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An efficient removal against X/1 creatures that also serves to kill virtually all creatures that Spirits has is an interesting addition to the sideboard of the black decks. It remains to be seen whether it is more efficient than the answers already available in the format against this archetype.

Red

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This card is only a year and a half late from being the perfect answer against Oko, Thief of Crowns and Uro, Titan of Nature's Wrath, but it still has some uses in the format as an answer against Niv-Mizzet Reborn, Nissa, Who Shakes the World, Omnath, Locus of Creation, among other powerful green permanents.
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I don't think this card is competitive enough for the format, but it does have a combo with Combat Celebrant for infinite combat that involves attacking with both creatures, exert Combat Celebrant to gain an additional combat phase and create a token with Dina that is a copy of Combat Celebrant and repeat the process for infinite combat, and players can find a way to abuse that interaction on Pioneer.
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Flameskull is a recurring threat that can be used in Mono-Red against Control decks, as it doesn't rely on Lurrus of the Dream-Den and other cards. A 3/1 threat with evasion is something to be respected, and being reusable from the graveyard every turn means always creating a threat that the opponent may need to answer if they don't exile it.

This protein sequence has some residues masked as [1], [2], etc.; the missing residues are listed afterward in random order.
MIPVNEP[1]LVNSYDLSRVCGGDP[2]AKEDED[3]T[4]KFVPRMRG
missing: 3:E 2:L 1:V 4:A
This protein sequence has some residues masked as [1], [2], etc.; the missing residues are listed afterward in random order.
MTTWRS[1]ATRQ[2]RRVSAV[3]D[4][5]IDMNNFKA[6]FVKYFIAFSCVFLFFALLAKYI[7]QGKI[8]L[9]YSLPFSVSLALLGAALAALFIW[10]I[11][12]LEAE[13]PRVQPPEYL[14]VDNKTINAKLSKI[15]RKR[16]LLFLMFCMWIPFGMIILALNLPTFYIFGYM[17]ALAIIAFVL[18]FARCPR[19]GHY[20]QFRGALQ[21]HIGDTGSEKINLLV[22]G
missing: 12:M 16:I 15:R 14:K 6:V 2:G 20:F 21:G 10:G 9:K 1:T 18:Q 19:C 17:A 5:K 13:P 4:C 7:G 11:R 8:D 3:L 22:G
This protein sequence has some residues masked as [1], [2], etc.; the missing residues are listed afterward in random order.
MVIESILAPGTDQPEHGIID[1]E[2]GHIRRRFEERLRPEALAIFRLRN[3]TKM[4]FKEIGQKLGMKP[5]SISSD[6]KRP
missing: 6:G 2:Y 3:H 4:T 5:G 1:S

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Minion of the Mighty has a combo-kill involving pump spells and Terror of Mount Velus, where you make the Kobold have 6 power and play the dragon with its ability, giving Double Strike for both the creatures and dealing a total of 22 damage still on turn 2. In Pioneer, you have access to some cards that can help speed up this process and still create an effective game plan with Ghor-Clan Rampager, Blossoming Defense or Become Immense, and count with low-cost creatures like Monastery Swiftspear and Soul-Scar Mage to make this power count skyrocket in a few turns. I believe the big question is whether it's really worth spending 8 slots on less than useful cards just to create a combo-kill in a deck whose set of cards aims to be aggressive, quick and not give the opponent room to protect themselves well during the game.
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Lotus Combo uses Fae of Wishes to fetch cards from the Sideboard since its inception, and Wish strikes me as an immediate inclusion in the archetype, perhaps even replacing the faerie, though this makes the mana costs a bit more difficult, and Fae of Wishes serves as a great Early Game blocker against aggressive decks. This card also seems to open up possibilities for other interactions and other categories of combos using the Sideboard and/or Lotus Field. So, it wouldn't surprise me to see new Lotus Combo variants coming out in the coming months.